Thursday, August 20, 2009

Getting to Know: SelfMadeHero and Manga Shakespeare Part 3

Please read Part 2 of the interview before reading Part 3

SelfMadeHero + Manga Shakespeare continuation

Now, knowing that Shakespeare’s writings and Manga are two different mediums and concepts, the company had to figure out how to balance the writings of Shakespeare and the artistic style of manga. They balanced both the writing and the art by using the abridgement of the text. This was “necessary because it needed to work with the medium.” According the Hayley, “the point of this beautiful medium is not to have pages of talking heads, but to ‘show’ and not ‘tell’, combining visual poetry with textual poetry.” So what does it mean to use an abridged version of the writing? If the full text of William Shakespeare’s writings were used, then it “would have meant ignoring the nature of manga. Imagine pages and pages of talking heads of Hamlet as he delivers his monologues?” If the original writings approach were applied, then the resulting affect would be the loss of the readers’ attention to the series. “The integrity of the manga genre must be preserved if the adaptation is going to work at all.

Even though the target audience are interested in Manga Shakespeare, what about the educators? Do they approve of such adaptation? Well, here are some of the responses provided by Hayley, and you tell me how the series have been doing.
“This whole series is developing into a very useful resource as it has such resonancy with youngsters”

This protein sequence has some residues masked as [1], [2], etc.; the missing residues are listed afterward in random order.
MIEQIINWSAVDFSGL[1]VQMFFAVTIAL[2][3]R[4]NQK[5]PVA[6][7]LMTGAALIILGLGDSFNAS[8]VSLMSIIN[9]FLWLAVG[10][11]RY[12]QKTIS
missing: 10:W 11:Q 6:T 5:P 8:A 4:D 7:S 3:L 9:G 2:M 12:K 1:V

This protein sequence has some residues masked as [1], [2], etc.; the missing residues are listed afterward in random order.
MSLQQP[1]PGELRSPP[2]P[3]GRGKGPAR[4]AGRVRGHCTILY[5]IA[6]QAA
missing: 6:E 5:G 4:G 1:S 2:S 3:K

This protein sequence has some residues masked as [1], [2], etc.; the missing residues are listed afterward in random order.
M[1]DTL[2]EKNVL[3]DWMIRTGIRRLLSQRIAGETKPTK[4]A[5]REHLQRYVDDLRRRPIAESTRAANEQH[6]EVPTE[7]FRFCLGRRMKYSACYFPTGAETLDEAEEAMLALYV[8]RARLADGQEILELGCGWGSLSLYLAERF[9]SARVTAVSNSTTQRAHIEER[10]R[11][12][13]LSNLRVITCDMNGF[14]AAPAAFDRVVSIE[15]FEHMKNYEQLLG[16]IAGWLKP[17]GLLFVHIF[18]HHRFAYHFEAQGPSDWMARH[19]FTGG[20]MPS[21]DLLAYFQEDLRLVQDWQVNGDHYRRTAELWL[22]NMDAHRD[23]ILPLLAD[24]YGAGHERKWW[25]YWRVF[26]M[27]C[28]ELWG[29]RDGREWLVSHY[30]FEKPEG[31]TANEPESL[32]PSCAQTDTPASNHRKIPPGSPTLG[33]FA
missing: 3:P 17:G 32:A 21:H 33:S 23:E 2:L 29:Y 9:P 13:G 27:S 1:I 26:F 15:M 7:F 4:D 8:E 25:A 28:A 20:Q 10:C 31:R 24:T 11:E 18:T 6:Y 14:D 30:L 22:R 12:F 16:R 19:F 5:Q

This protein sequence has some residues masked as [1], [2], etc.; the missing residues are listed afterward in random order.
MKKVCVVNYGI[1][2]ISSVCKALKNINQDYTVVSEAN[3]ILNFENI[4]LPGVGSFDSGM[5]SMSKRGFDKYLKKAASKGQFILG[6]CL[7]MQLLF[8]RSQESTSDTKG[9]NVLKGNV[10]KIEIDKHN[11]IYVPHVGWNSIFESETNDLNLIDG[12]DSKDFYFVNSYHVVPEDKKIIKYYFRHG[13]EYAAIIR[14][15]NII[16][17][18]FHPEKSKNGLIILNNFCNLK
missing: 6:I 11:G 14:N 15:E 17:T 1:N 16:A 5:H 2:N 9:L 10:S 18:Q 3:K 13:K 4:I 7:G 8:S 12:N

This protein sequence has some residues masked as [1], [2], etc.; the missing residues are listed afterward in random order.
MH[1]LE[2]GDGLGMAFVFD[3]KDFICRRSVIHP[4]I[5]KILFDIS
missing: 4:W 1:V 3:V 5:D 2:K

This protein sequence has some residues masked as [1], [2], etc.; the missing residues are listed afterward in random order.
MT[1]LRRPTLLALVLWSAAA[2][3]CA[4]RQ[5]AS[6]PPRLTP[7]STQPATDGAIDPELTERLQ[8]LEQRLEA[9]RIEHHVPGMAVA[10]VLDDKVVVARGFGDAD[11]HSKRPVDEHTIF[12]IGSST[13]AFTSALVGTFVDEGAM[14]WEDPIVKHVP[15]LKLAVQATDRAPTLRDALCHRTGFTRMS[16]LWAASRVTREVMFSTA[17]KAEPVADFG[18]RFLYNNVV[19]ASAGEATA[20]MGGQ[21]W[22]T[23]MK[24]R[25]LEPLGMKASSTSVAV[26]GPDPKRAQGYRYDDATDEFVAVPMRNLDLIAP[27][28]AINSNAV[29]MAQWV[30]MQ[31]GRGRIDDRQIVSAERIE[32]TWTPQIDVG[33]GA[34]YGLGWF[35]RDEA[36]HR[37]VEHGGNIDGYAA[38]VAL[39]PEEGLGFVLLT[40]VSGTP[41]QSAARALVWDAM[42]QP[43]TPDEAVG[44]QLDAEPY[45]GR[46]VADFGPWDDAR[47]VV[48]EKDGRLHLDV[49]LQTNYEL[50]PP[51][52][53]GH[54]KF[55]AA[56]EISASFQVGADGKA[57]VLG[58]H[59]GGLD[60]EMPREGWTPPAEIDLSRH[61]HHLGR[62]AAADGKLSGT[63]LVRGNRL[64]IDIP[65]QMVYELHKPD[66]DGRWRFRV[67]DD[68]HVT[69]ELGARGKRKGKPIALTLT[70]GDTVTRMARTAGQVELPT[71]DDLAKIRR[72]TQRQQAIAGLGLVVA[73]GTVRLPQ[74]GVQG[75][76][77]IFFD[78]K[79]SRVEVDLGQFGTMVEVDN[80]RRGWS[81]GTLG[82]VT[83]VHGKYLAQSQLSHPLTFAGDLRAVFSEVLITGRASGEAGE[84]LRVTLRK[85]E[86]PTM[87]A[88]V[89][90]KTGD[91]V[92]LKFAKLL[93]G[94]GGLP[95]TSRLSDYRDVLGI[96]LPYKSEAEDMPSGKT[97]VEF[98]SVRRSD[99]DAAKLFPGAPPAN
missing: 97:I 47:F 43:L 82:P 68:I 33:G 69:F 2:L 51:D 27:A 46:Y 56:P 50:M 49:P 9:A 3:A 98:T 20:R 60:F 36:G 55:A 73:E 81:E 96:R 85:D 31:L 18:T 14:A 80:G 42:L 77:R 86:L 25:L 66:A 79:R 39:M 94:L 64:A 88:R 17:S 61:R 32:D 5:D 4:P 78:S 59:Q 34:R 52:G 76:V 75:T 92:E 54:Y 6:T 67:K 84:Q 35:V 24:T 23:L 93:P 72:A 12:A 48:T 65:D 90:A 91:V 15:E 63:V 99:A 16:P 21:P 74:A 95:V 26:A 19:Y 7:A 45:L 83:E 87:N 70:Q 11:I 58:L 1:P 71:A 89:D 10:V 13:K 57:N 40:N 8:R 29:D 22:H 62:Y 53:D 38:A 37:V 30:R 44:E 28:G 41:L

- School Librarian Magazine UK (Winter 2008)

“the Manga Shakespeare series... is abridged, but this should not be seen as problematic, given the exceptional support the series offers readers in understanding the narratives and language of the plays. Varied angles, pacing and page layout create a great deal of interest and support and direct the reader.”
– Dr Mel Gibson, National Teaching Fellow and visual literacy expert

“Watch out! SelfMadeHero’s Manga Shakespeare books are seriously good. Students are reading them for pleasure!”
– Anne Walker, School Librarian, Leeds

“It’s great to see Shakespeare become cool again, by taking these timeless dramas and placing them in fresh, relevant contexts that will excite and challenge modern readers. Welcome to the 21st century, Will.”
– Gavin Lees, Secondary English Network Leader, Livingstone
“The terrific response to the first books released in the series far exceeded my expectations. We have continued to publish more titles in the series” and by May 2009 they have published 12 Manga Shakespeares in the United Kingdom. I think they have been doing good, don’t you? ☺
© 2009 Linda Thai

Stay tune for Part 4!
Thank you ABRAMS Books for letting me use the cover image!

No comments: